Finn Warner shoves his wife Esther into a kitchen bench and breaks her rib.
It's Shortland Street's next foray into social issues, starting with tonight's episode. The New Zealand-made TV soap shined a light on domestic violence in the hope of getting people to talk about the issue and change bad habits.
Dr Warner "will leave viewers shocked with his sudden violent outburst in the upcoming episodes", says the company which makes the show, South Pacific Pictures.
Ngahuia Piripi, whose character Esther, Warner's wife, is on the sharp end of the shoving, said: "I think it's a really important story to tell.
"... if we can make at least one person realise that it's not okay, then we have helped to highlight the issue."
Lukas Whiting, who plays Warner, said Piripi and he "wanted to make it as real as possible in order to confront the audience and shed a realistic light on what is really going on behind closed doors.
"Hopefully from seeing this, people will talk about the issue head on, and victims/abusers will speak out.
"It's an issue that needs to be addressed. And if our work can help people feel more open about their own experiences, show them that it's not okay, and there is help, then we have done our jobs."
Citing 2016 statistics, South Pacific Pictures said the police attended a family-violence incident every 4.5 minutes.
The show's producer, Maxine Fleming, said, "One of the most shocking aspects of our story is that it focuses on characters we know, both doctors, rather than 'outside' characters.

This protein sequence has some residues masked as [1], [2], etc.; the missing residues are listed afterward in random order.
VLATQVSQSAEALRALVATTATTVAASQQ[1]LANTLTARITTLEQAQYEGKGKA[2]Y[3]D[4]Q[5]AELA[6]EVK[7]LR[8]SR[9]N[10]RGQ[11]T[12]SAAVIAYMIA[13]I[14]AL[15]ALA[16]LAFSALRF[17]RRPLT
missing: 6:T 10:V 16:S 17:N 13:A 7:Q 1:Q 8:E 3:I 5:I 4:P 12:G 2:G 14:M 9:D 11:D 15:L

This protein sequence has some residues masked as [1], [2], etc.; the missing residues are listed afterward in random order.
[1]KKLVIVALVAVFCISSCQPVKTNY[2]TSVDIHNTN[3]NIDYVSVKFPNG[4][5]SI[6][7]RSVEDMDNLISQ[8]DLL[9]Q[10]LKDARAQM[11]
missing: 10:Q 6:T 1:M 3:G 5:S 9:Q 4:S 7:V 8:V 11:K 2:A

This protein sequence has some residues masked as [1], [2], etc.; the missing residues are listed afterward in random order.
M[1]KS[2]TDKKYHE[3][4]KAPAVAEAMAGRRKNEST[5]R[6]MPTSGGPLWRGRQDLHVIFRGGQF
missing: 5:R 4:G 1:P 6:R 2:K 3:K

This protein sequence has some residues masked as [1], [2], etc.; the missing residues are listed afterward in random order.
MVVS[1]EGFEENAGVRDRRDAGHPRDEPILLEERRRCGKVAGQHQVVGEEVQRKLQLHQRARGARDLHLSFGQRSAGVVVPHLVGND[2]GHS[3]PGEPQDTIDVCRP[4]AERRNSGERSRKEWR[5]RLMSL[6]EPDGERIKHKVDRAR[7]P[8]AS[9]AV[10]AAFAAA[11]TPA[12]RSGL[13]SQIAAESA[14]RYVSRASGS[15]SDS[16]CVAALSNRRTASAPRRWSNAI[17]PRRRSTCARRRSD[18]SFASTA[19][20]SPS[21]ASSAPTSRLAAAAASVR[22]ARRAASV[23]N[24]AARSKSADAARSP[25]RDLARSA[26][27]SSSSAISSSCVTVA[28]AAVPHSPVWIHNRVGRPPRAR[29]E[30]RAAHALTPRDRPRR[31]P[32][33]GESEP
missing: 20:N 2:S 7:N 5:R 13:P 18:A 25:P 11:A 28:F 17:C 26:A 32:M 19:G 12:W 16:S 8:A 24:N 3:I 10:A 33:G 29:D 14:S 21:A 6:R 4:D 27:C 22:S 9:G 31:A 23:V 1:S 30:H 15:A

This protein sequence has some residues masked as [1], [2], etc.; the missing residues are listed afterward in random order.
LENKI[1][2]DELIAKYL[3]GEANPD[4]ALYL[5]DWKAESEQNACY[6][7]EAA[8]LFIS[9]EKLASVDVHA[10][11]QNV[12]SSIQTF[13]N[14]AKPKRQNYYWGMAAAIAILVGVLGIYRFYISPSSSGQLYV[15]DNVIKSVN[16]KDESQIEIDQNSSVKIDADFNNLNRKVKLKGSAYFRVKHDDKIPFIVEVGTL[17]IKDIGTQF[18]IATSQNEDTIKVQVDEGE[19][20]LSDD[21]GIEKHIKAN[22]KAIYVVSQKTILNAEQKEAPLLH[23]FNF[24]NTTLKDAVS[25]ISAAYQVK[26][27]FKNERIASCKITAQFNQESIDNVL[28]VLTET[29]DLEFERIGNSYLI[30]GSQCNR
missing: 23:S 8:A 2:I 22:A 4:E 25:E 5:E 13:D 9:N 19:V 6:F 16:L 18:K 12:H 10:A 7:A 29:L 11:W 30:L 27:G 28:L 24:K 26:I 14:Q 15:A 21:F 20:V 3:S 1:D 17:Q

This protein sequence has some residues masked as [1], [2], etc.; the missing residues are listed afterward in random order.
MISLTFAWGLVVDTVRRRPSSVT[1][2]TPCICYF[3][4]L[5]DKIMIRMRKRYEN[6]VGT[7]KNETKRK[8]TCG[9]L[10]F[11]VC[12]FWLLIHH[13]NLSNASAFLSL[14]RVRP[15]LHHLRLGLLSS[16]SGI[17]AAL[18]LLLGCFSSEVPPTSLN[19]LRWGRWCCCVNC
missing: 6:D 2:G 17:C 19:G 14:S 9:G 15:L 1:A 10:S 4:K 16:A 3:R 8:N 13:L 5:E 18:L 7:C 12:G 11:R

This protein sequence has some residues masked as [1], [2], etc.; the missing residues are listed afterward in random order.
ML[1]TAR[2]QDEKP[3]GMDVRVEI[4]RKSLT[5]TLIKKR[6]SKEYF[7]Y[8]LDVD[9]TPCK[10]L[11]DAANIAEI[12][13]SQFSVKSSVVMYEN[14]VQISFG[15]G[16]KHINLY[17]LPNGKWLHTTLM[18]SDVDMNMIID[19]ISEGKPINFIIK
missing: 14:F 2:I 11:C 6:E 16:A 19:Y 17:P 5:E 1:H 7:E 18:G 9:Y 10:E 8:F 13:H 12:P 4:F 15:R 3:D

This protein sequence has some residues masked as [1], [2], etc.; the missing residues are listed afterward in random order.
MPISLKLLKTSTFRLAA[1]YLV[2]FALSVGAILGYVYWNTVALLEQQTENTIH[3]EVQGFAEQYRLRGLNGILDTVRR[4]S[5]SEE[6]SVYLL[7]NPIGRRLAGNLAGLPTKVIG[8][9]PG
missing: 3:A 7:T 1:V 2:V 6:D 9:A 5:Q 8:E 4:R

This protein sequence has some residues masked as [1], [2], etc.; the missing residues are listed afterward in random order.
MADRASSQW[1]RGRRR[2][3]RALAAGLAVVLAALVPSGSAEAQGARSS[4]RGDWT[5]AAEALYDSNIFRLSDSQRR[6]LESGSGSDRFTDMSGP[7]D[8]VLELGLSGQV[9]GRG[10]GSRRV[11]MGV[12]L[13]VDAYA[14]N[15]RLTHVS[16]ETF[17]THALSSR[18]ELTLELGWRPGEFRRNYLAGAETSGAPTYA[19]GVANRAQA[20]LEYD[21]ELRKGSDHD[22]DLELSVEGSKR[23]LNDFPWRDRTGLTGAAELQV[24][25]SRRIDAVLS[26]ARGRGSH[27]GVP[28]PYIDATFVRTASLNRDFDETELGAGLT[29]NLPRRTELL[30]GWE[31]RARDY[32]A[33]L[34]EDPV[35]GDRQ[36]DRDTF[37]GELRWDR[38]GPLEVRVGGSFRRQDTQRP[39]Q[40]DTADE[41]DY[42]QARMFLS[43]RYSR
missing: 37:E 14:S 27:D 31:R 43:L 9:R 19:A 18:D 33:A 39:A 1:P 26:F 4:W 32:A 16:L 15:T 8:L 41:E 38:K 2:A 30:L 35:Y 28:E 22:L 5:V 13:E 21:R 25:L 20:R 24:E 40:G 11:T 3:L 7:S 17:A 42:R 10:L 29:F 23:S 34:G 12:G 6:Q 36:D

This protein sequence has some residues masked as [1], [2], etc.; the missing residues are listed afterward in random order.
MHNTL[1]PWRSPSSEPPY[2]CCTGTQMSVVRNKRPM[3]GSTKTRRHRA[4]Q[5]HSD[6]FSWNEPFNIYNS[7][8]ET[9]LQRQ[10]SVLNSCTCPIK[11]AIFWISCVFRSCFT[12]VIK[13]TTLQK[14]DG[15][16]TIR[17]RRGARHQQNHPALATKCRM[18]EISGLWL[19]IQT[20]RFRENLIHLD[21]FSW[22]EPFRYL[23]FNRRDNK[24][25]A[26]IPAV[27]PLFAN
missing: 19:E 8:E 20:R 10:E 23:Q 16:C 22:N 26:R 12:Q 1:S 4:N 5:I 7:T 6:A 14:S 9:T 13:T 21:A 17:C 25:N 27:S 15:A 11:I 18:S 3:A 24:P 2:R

"... we are exploring this issue from within our world to highlight the extent of a social problem that is not confined to class or income."
Holly Carrington, of the anti-domestic-abuse charity Shine, praised Shortland Street for portraying the problem.
She said the show's storyline highlights the fact that domestic violence can be experienced by, and perpetrated by, people of any class, with any level of education and of any socio-economic status.
"We also congratulate them on making the effort to consult with Shine to help make their storyline authentic and meaningful."
Need help over domestic abuse?
Shine - 0508 744 633, 9am to 11pm
Are you ok? Family violence information line - 9am to 11pm, with an after-hours message redirecting callers in the case of an emergency
Women's Refuge - 0800 REFUGE (733 843)
Oranga Tamariki, Ministry for Children - 0508 326 459 if you are concerned about a child or young person